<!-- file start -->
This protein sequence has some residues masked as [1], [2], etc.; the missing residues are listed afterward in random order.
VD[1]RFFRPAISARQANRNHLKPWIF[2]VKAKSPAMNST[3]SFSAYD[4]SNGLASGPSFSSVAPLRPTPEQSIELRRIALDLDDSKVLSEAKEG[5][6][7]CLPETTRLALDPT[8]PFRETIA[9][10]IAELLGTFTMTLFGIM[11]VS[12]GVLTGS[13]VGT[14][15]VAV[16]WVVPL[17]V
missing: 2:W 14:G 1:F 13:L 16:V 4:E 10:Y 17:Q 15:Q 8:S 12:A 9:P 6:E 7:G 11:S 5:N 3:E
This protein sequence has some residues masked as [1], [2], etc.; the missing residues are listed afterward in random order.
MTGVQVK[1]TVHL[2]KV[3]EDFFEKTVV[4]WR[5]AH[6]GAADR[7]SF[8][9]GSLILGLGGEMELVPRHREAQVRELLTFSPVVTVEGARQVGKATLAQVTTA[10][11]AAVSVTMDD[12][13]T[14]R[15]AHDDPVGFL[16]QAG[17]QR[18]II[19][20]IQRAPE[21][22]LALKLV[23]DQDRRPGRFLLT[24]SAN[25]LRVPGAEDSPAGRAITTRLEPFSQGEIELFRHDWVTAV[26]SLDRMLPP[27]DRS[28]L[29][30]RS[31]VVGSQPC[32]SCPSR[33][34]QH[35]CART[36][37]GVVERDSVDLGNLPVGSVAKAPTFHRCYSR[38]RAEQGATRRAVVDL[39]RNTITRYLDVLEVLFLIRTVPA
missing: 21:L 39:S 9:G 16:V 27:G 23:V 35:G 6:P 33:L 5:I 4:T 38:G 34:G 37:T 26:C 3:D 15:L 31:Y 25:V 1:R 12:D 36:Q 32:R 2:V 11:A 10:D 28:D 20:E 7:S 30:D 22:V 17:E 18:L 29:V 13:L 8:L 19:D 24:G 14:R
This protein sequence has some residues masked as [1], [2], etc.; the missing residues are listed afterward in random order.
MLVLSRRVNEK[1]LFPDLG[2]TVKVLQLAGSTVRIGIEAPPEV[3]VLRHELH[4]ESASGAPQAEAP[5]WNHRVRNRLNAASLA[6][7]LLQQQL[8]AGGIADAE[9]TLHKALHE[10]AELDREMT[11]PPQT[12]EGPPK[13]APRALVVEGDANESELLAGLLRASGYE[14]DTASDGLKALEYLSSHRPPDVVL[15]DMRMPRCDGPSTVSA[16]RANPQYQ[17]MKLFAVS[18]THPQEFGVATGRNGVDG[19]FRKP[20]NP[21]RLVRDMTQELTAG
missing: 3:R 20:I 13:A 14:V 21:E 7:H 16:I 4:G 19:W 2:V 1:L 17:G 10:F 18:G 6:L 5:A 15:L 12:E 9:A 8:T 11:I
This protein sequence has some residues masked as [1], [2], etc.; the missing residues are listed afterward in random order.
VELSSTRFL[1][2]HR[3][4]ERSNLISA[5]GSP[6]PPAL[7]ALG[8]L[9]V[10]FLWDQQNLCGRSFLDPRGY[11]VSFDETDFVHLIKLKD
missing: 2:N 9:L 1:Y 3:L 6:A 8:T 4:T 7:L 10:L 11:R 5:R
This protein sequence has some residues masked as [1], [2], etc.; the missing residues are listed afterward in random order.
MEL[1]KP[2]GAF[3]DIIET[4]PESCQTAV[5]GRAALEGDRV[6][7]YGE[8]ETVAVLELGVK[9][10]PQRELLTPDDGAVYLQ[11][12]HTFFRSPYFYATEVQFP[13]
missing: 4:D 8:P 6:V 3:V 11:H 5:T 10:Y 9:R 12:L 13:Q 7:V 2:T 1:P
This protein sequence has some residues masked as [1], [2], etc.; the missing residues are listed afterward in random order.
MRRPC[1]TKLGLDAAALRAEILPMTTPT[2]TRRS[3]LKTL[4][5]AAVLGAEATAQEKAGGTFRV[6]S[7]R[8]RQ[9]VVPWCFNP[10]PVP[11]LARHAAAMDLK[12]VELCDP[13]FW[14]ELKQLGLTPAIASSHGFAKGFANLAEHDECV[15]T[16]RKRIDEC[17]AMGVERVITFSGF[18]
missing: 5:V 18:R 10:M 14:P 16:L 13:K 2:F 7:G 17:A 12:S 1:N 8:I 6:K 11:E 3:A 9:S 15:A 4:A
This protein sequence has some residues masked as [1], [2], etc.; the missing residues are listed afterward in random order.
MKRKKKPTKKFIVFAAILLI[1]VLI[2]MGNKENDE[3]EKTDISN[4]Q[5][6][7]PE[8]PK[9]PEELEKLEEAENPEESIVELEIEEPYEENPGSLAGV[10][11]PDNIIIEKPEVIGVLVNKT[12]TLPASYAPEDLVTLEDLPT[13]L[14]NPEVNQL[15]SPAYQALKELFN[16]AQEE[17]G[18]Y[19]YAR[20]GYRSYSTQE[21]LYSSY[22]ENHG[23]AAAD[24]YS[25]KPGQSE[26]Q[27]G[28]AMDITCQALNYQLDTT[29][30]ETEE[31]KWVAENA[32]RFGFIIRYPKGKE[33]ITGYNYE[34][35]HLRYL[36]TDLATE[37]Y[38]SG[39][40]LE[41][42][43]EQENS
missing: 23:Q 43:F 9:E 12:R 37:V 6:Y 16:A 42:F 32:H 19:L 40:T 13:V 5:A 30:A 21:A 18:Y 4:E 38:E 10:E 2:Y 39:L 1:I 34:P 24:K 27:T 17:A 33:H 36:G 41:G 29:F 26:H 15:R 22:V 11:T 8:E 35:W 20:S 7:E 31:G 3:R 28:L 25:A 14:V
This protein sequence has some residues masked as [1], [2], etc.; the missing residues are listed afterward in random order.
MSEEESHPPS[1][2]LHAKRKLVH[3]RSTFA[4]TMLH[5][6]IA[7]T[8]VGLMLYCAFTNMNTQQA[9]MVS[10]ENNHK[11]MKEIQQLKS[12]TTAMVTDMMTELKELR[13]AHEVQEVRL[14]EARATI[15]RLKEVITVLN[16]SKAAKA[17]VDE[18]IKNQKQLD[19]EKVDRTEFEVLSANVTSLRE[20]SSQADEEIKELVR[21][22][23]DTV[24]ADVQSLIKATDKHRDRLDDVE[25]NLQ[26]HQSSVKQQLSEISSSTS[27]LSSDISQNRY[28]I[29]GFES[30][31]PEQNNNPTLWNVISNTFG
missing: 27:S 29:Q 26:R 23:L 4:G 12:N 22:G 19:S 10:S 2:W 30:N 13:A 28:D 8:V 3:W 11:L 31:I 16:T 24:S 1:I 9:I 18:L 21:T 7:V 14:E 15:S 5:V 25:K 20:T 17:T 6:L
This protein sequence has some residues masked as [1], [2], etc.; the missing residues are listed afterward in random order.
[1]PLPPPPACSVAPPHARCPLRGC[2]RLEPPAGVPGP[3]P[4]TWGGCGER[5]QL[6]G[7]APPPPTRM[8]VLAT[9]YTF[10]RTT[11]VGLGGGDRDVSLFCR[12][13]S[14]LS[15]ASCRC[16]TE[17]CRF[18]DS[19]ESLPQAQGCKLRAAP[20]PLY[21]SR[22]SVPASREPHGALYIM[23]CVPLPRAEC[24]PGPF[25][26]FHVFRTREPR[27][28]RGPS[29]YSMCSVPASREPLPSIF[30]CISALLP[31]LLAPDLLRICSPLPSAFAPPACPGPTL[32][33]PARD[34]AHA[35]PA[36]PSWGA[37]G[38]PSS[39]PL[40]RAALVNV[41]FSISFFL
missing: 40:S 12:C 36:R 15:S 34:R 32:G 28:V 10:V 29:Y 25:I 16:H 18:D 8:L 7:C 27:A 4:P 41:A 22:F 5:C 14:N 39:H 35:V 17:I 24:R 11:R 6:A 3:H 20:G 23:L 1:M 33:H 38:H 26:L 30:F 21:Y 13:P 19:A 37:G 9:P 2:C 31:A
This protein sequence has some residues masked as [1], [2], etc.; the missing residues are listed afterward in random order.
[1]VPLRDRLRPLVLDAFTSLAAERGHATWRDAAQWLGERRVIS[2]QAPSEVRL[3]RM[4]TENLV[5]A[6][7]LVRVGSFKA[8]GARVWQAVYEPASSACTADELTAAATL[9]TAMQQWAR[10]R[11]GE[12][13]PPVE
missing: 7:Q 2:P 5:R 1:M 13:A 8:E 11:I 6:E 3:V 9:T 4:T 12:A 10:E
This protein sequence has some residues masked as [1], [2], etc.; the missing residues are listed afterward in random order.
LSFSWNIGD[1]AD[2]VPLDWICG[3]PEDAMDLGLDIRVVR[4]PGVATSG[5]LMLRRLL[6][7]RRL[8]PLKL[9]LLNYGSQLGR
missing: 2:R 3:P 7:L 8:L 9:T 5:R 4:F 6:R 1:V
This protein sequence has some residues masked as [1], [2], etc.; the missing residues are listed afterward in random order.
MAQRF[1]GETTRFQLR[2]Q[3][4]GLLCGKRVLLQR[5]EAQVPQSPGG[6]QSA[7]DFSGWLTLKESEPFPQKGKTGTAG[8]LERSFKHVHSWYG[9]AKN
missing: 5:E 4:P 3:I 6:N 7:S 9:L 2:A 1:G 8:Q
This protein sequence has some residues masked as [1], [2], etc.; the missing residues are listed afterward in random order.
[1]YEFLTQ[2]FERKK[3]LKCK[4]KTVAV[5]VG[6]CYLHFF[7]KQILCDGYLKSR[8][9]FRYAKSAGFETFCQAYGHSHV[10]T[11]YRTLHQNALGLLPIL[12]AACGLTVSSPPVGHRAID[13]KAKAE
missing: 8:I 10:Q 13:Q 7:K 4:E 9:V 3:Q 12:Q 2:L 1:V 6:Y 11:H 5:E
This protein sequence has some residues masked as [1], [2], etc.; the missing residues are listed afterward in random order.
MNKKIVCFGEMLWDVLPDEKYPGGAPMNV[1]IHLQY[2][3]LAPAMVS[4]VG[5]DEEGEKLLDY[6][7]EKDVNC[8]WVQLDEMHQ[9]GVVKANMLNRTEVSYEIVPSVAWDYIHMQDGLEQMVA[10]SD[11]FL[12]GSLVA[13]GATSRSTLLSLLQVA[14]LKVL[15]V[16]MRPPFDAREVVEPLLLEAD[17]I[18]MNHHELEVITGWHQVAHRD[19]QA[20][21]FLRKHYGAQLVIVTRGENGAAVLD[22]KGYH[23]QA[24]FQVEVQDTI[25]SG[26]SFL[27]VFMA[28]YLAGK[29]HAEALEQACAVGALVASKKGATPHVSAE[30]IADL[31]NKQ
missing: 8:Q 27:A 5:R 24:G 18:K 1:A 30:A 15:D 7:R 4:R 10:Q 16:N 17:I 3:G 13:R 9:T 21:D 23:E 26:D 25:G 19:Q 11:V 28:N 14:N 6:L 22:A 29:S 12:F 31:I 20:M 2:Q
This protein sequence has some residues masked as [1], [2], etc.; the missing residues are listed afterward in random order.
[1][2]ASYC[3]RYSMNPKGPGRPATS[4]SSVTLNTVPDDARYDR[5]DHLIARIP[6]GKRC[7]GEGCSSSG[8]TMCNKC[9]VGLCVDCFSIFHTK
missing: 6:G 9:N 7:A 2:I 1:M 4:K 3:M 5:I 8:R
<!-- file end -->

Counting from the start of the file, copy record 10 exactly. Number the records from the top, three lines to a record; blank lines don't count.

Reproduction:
This protein sequence has some residues masked as [1], [2], etc.; the missing residues are listed afterward in random order.
[1]VPLRDRLRPLVLDAFTSLAAERGHATWRDAAQWLGERRVIS[2]QAPSEVRL[3]RM[4]TENLV[5]A[6][7]LVRVGSFKA[8]GARVWQAVYEPASSACTADELTAAATL[9]TAMQQWAR[10]R[11]GE[12][13]PPVE
missing: 7:Q 2:P 5:R 1:M 13:A 8:E 11:I 6:E 3:V 9:T 4:T 12:A 10:E